The Theoretical Chemical Physics group at the University of Luxembourg develops novel methodologies and undertakes ambitious computational projects to address fundamental and challenging aspects of systems at the intersection of physics, chemistry, and biology. The key goal of this work is to bring quantum-mechanical level of accuracy and insight to large and complex systems. This can only be achieved by unifying physical theories at varying spatial and temporal scales, which is achieved by combining first-principles quantum methods, coarse-grained statistical approaches, as well as developing novel mathematical and computational techniques, some of them based on machine learning and intelligent data analysis. The group includes physicists, chemists, mathematicians, and computer scientists, and collaborates with many leading researchers across the world. The publication list highlights the breadth of approaches developed and the application of these techniques for achieving fundamental understanding of molecules and materials.

Prof. Paul Wilmes

Paul Wilmes is Full Professor of Systems Ecology and holds appointments at the Luxembourg Centre for Systems Biomedicine (LCSB) and in the Department of Life Sciences and Medicine within the Faculty of Science, Technology and Medicine of the University of Luxembourg. He heads the Systems Ecology Research group at the LCSB.

As a British Chevening Scholar, Paul Wilmes earned his PhD from the School of Environmental Sciences at the University of East Anglia in Norwich (UK) in 2006. For part of his doctoral research, he spent time as a German Academic Exchange Service Visiting Scientist at the Max Planck Institute for Marine Microbiology in Bremen (Germany). He subsequently carried out postdoctoral research at the University of California, Berkeley (USA) from where he returned in 2010 to his native Luxembourg through the ATTRACT fellowship scheme of the Luxembourg National Research Fund (FNR). He initially established his research group at the Centre de Recherche Public – Gabriel Lippmann (now Luxembourg Institute of Science and Technology) but later joined the LCSB. In 2019, Paul received an ERC Consolidator Grant for his project “ExpoBiome” which explores the interactions between microbial molecules and the human immune system in patients with Parkinson’s disease and rheumatoid arthritis. Paul is an elected executive board member of the Institut Grand-Ducal, Section des Sciences naturelles, physiques et mathématiques, and an elected member of the Académie Lorraine des Sciences. He has authored more than 150 peer-reviewed publications and has won several prizes for his scientific work. He is a frequently invited speaker at international scientific symposia and academic institutions.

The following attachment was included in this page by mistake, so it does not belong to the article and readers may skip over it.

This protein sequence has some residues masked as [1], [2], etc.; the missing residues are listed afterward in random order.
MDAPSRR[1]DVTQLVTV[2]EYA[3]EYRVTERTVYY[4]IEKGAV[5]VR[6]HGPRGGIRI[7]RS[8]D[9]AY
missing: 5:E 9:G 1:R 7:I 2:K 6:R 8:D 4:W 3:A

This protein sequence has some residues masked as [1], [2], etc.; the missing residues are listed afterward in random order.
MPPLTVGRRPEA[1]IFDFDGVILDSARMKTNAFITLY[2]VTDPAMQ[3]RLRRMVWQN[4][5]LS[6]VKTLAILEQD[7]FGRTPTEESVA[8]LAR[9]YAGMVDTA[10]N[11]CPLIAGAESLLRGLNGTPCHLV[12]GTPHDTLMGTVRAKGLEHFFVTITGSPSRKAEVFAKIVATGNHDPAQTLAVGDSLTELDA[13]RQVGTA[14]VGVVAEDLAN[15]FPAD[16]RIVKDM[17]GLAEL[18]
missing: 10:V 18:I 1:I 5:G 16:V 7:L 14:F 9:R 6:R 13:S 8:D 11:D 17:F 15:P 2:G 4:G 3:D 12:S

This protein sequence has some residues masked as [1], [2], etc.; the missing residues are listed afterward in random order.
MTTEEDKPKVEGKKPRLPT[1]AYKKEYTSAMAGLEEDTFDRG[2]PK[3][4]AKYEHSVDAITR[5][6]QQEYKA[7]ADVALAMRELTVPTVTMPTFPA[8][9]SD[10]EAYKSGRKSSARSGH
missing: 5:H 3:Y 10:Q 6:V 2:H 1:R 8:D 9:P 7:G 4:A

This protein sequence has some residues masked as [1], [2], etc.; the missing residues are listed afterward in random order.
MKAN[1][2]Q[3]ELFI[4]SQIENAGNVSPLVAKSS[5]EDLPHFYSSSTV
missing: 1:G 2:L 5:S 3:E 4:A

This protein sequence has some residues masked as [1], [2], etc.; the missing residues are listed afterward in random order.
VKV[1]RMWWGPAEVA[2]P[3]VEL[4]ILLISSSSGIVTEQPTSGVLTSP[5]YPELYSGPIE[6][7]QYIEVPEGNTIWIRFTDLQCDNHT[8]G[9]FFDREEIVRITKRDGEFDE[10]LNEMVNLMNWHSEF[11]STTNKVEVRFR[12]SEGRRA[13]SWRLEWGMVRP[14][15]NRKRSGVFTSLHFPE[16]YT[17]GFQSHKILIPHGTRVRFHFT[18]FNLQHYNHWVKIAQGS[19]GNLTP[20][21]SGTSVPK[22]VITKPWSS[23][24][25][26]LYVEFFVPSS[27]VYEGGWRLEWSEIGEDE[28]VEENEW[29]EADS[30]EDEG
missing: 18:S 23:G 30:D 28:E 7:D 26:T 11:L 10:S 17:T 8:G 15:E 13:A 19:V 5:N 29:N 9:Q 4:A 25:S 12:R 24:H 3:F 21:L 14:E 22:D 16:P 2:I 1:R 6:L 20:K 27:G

Paul’s research group aims at developing and applying molecular systems biology approaches to acquire new knowledge of mixed microbial communities (e.g., gut microbiota), their interactions with their environment (e.g., the human host), and how certain microbial community compositions lead to certain outcomes (e.g., pathogenesis). His group has developed several proprietary wet- and dry-lab technologies that enable the systematic study of microbial community-driven processes in environmental systems and in humans. In the context of the latter, his group has developed a microfluidics-based in vitro model of the human-microbial gastrointestinal interface called HuMiX. The overall objective of Paul’s research is to use high-resolution molecular data from microbial consortia to construct multi-scale models which predict and allow control of key processes governing microbial community structure and function in natura and in vivo.